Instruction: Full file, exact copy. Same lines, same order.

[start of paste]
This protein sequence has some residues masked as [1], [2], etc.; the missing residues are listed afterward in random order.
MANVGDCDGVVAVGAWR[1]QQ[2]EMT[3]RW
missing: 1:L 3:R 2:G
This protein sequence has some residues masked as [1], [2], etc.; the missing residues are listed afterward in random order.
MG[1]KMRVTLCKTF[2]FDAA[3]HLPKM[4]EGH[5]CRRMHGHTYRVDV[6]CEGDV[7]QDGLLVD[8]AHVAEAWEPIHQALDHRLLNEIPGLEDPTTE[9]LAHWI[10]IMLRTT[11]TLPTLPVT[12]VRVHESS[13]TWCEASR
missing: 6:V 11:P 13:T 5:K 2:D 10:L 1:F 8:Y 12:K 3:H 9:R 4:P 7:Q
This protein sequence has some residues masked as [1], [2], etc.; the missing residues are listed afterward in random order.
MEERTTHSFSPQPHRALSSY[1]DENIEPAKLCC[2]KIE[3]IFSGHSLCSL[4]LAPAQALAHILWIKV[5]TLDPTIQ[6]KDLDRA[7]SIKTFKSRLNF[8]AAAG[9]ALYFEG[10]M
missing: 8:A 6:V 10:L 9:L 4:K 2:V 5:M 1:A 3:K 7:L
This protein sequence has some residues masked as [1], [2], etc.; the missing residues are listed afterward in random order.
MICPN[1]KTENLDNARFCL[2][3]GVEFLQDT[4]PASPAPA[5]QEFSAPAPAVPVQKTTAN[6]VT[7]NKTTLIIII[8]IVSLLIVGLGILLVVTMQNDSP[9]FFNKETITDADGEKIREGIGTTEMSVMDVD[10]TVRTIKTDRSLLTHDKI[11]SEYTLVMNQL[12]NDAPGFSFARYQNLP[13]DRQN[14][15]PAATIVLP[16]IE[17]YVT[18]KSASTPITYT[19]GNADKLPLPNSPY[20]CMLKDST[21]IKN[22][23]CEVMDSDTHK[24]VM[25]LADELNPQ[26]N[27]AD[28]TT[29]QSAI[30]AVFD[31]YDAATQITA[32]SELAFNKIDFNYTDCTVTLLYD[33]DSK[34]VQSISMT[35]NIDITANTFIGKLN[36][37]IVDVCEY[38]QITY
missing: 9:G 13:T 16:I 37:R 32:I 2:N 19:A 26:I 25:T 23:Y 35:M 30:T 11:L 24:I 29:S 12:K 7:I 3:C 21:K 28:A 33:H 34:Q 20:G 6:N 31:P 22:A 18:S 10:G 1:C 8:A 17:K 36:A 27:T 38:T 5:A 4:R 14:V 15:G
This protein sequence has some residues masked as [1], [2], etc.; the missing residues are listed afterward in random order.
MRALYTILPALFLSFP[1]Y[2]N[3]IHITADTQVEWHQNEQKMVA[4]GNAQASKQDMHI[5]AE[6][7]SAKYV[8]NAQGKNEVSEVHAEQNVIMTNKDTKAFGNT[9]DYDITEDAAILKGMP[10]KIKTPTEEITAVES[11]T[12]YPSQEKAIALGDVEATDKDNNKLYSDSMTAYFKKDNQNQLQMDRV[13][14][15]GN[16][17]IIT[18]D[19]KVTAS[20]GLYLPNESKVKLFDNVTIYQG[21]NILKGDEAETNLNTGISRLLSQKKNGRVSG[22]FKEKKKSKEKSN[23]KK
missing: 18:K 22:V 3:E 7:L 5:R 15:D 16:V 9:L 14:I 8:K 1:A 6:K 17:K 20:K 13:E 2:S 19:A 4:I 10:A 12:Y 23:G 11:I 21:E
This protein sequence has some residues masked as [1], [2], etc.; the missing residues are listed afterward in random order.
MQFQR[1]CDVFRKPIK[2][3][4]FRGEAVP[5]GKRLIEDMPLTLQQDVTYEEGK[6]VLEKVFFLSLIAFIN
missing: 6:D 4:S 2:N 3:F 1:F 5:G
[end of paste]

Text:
This protein sequence has some residues masked as [1], [2], etc.; the missing residues are listed afterward in random order.
MANVGDCDGVVAVGAWR[1]QQ[2]EMT[3]RW
missing: 1:L 3:R 2:G
This protein sequence has some residues masked as [1], [2], etc.; the missing residues are listed afterward in random order.
MG[1]KMRVTLCKTF[2]FDAA[3]HLPKM[4]EGH[5]CRRMHGHTYRVDV[6]CEGDV[7]QDGLLVD[8]AHVAEAWEPIHQALDHRLLNEIPGLEDPTTE[9]LAHWI[10]IMLRTT[11]TLPTLPVT[12]VRVHESS[13]TWCEASR
missing: 6:V 11:P 13:T 5:K 2:D 10:L 1:F 8:Y 12:K 3:H 9:R 4:P 7:Q
This protein sequence has some residues masked as [1], [2], etc.; the missing residues are listed afterward in random order.
MEERTTHSFSPQPHRALSSY[1]DENIEPAKLCC[2]KIE[3]IFSGHSLCSL[4]LAPAQALAHILWIKV[5]TLDPTIQ[6]KDLDRA[7]SIKTFKSRLNF[8]AAAG[9]ALYFEG[10]M
missing: 8:A 6:V 10:L 9:L 4:K 2:V 5:M 1:A 3:K 7:L
This protein sequence has some residues masked as [1], [2], etc.; the missing residues are listed afterward in random order.
MICPN[1]KTENLDNARFCL[2][3]GVEFLQDT[4]PASPAPA[5]QEFSAPAPAVPVQKTTAN[6]VT[7]NKTTLIIII[8]IVSLLIVGLGILLVVTMQNDSP[9]FFNKETITDADGEKIREGIGTTEMSVMDVD[10]TVRTIKTDRSLLTHDKI[11]SEYTLVMNQL[12]NDAPGFSFARYQNLP[13]DRQN[14][15]PAATIVLP[16]IE[17]YVT[18]KSASTPITYT[19]GNADKLPLPNSPY[20]CMLKDST[21]IKN[22][23]CEVMDSDTHK[24]VM[25]LADELNPQ[26]N[27]AD[28]TT[29]QSAI[30]AVFD[31]YDAATQITA[32]SELAFNKIDFNYTDCTVTLLYD[33]DSK[34]VQSISMT[35]NIDITANTFIGKLN[36][37]IVDVCEY[38]QITY
missing: 9:G 13:T 16:I 37:R 32:I 2:N 19:A 26:I 25:T 23:Y 35:M 30:T 11:L 24:I 29:S 12:K 7:I 3:C 21:K 28:A 33:H 34:Q 20:G 6:N 31:P 22:A 18:S 10:G 1:C 8:A 17:K 36:A 27:T 38:T 5:A 4:R 14:V 15:G
This protein sequence has some residues masked as [1], [2], etc.; the missing residues are listed afterward in random order.
MRALYTILPALFLSFP[1]Y[2]N[3]IHITADTQVEWHQNEQKMVA[4]GNAQASKQDMHI[5]AE[6][7]SAKYV[8]NAQGKNEVSEVHAEQNVIMTNKDTKAFGNT[9]DYDITEDAAILKGMP[10]KIKTPTEEITAVES[11]T[12]YPSQEKAIALGDVEATDKDNNKLYSDSMTAYFKKDNQNQLQMDRV[13][14][15]GN[16][17]IIT[18]D[19]KVTAS[20]GLYLPNESKVKLFDNVTIYQG[21]NILKGDEAETNLNTGISRLLSQKKNGRVSG[22]FKEKKKSKEKSN[23]KK
missing: 18:K 22:V 3:E 7:L 5:R 15:D 16:V 9:L 14:I 8:K 1:A 6:K 17:K 20:K 13:E 2:S 19:A 4:I 10:A 12:Y 23:G 11:I 21:E
This protein sequence has some residues masked as [1], [2], etc.; the missing residues are listed afterward in random order.
MQFQR[1]CDVFRKPIK[2][3][4]FRGEAVP[5]GKRLIEDMPLTLQQDVTYEEGK[6]VLEKVFFLSLIAFIN
missing: 6:D 4:S 2:N 3:F 1:F 5:G